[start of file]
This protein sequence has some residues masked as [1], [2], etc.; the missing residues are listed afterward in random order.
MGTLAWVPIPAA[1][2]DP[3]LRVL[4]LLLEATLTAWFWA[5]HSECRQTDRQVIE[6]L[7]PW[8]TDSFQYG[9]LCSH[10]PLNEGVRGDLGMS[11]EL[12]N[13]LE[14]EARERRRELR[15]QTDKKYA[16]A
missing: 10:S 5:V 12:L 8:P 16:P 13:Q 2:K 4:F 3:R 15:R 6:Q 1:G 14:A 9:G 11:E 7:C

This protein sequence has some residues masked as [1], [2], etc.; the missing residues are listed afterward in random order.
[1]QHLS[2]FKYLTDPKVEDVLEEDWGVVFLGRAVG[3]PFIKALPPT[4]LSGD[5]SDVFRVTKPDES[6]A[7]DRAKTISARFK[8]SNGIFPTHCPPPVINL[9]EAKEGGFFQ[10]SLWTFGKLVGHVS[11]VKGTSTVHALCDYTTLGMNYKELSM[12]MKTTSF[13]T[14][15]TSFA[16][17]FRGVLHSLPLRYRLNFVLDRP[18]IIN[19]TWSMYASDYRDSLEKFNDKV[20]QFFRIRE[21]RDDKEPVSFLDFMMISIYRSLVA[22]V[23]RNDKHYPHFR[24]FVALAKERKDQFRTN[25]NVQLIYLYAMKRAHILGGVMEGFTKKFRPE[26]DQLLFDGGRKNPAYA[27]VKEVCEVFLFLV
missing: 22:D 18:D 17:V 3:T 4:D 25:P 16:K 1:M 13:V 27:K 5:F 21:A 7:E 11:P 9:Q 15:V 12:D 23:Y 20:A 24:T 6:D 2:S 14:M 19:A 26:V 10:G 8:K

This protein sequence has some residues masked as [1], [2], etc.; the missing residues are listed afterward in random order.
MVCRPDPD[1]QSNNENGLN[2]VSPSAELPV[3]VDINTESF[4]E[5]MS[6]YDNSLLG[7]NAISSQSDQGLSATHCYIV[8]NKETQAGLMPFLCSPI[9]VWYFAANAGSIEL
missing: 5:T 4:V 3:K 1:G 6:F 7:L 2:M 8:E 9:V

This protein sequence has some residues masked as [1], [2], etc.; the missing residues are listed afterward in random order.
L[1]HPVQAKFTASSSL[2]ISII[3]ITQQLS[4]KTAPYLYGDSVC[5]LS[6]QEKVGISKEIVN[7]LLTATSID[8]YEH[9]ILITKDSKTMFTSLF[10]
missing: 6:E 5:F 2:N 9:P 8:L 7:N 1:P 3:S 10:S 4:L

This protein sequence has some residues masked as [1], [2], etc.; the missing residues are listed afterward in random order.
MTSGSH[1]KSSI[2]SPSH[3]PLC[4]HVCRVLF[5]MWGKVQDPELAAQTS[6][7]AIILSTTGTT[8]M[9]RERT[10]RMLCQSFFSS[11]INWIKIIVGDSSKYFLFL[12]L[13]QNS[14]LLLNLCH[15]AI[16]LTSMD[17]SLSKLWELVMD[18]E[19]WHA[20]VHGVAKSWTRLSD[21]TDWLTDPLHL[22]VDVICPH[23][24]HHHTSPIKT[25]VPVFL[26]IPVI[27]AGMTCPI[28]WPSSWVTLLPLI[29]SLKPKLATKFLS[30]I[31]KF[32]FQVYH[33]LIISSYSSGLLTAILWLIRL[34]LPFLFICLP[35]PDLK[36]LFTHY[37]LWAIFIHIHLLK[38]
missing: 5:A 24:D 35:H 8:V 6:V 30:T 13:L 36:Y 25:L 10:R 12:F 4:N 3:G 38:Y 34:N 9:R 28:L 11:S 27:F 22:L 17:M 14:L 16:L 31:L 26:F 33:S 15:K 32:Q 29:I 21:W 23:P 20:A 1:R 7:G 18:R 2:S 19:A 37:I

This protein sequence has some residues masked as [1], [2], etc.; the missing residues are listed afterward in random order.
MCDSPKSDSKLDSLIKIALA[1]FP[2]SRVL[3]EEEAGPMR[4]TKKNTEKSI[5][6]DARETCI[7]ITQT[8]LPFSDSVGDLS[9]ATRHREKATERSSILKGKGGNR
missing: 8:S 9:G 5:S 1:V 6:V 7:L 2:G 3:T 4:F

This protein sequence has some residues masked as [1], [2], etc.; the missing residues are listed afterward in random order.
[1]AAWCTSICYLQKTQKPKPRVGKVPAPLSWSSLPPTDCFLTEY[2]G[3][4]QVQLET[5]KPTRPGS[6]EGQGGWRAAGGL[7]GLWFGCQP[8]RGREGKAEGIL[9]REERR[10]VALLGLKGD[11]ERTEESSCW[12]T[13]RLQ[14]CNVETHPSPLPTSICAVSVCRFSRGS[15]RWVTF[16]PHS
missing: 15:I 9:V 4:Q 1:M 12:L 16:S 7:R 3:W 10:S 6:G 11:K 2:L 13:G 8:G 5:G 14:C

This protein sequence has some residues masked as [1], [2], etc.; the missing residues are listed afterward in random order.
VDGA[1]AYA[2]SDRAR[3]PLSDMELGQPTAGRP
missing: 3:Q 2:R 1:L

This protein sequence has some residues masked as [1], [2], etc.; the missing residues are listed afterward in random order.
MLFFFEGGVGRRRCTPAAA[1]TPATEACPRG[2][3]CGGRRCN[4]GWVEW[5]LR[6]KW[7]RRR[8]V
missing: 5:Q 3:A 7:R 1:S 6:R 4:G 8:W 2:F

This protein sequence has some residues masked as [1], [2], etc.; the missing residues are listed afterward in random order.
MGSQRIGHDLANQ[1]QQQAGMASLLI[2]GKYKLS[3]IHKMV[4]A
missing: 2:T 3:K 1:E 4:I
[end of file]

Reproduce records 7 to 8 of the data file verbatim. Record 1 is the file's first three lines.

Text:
This protein sequence has some residues masked as [1], [2], etc.; the missing residues are listed afterward in random order.
[1]AAWCTSICYLQKTQKPKPRVGKVPAPLSWSSLPPTDCFLTEY[2]G[3][4]QVQLET[5]KPTRPGS[6]EGQGGWRAAGGL[7]GLWFGCQP[8]RGREGKAEGIL[9]REERR[10]VALLGLKGD[11]ERTEESSCW[12]T[13]RLQ[14]CNVETHPSPLPTSICAVSVCRFSRGS[15]RWVTF[16]PHS
missing: 15:I 9:V 4:Q 1:M 12:L 16:S 7:R 3:W 10:S 6:G 11:K 2:L 13:G 8:G 5:G 14:C

This protein sequence has some residues masked as [1], [2], etc.; the missing residues are listed afterward in random order.
VDGA[1]AYA[2]SDRAR[3]PLSDMELGQPTAGRP
missing: 3:Q 2:R 1:L